Later in 1990 David Chaum founded Digicash and created the e-cash, his
technique selling this e-cash to banks only one implemented USA a few others around
the world and the DigiCash went bankrupt in 1998. But the legacy of the blind
signatures would later prevail…
Since 1990 a lot has changed. The definition of virtual currencies is a very wide
one and it includes from air miles and coupons to Bitcoins and game-based
currencies. The market for virtual currencies used within apps or currencies used to
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obtain content or other goods is growing faster than the rest and it is expected to
increase in value by $1.2 billion from 2012 to 2017 and reach $3.2 billion, as it is
shown in figure 5.
Figure 5: App-Based virtual currencies are among the fastest growing (McKee, J., 2013)
The first Bitcoin appearance as proof of concept was published back in 2009 in a
cryptography mailing list by Satoshi Nakamoto. Satoshi work in the project until late
2010 and left without revealing much about himself. On other hand the community
has since then grown exponentially with many developers working on Bitcoin [5].
The Bitcoin growth in the last years was very fast, not only in its value but also in
the transactions per day. This is one of the most important indicators of its market
importance and it can be seen in the chart below.
Figure 6: Bitcoin transactions per day. Source: coinbase.com[6]
But the revolution started by Bitcoin didn’t stop here. New currencies are being
created at a very fast pace, by a vast variety of different people, associations and even
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companies. Today there are already more almost 300 peer-to-peer currencies being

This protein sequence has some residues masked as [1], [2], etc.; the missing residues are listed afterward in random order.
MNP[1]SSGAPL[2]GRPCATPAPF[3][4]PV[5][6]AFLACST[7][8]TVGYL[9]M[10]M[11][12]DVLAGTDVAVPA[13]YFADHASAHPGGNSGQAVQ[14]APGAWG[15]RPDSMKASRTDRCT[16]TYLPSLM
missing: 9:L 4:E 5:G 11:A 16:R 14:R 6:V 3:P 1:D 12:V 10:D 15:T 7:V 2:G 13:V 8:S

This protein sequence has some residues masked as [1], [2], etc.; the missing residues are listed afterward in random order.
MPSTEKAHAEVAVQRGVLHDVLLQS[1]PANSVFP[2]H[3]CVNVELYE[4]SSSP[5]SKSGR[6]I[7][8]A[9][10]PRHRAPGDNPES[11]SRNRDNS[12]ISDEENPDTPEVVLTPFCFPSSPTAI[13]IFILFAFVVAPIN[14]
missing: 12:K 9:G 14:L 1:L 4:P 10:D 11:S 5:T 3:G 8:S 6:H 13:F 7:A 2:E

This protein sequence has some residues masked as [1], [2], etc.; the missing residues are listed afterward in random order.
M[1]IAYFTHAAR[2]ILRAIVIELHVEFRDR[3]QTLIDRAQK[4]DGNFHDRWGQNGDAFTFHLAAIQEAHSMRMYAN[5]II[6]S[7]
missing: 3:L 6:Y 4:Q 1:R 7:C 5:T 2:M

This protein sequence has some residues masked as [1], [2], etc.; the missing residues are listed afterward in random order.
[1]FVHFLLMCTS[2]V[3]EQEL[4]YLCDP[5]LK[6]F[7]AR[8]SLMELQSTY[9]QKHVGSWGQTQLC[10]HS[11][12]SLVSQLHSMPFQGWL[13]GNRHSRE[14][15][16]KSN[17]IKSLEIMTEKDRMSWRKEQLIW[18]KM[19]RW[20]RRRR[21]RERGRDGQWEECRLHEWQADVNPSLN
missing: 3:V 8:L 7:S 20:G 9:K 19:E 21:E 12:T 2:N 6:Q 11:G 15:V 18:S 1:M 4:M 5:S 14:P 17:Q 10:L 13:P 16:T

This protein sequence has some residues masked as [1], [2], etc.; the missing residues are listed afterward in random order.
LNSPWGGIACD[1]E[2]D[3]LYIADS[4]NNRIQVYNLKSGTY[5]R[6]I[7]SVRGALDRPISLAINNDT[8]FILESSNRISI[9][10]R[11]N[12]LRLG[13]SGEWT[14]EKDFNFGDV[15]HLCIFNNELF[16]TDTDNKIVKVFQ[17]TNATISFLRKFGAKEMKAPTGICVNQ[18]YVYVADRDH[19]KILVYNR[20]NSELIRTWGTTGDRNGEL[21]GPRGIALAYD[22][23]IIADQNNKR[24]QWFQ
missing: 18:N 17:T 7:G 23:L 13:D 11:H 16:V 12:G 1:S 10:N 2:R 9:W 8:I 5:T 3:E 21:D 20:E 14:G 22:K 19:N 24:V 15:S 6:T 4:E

traded and this is a number that will be very fast obsolete, as can be seen in the
webpage coinmarketcap.com that lists all the currencies values in a 24H actualization
period [7].
Bitcoin’s popularity has increased against the real economy(Rogojanu, A., 2014).
The currency is accepted in different countries or business entities as means of
payment. For example wordpress.com, reddit, mega accept payments in Bitcoin. Due
to the wide popularity and advantages of the cyberspace, Cyprus and Canada
introduced ATMs which can exchange virtual currencies into real currencies
(Rogojanu, 2014). Moreover, in Cyprus, there is the first university that accepts
Bitcoin as payment for tuition fees, and its representative stating that the strategy is to
convert the alternative currency in to euro zone [8]. During the recent banking crisis
in Cyprus, Bitcoin demand has surged due to people fearing the failure of their
country’s banking system. Investors start to transfer their wealth holding to Bitcoin as
a safe. That lead to an increase in Bitcoin demand and its price went high [9] (Wan,
P.N., 2013).
2.2 Categories of virtual currencies
The European Central Bank or ECB (2012: 13) in its paper about virtual
currencies, provides the following definition: “a virtual currency is a type of
unregulated, digital money, which is issued and usually controlled by its developers,
and used and accepted among the members of a specific virtual community”. They are
currencies that can be obtained either in exchange for “real” money or by performing
other types of activities (for example, mining in the case of Bitcoin). Since there is no
standard classification for virtual currencies, and for the purpose of this project, the
categorization following is based on the paper by ECB (2012: 13-16). This
classification divides virtual currencies in three major categories based on how they
interact with real currencies, using online currency exchange platforms and providing
the ability to their users to buy goods and services in the real world.
Closed virtual currency scheme:
This type of currency is almost not at all connected to real currencies and
transactions in the real world and is typically being used for online games. So in the
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case of closed currencies online game players can earn this type of money throughout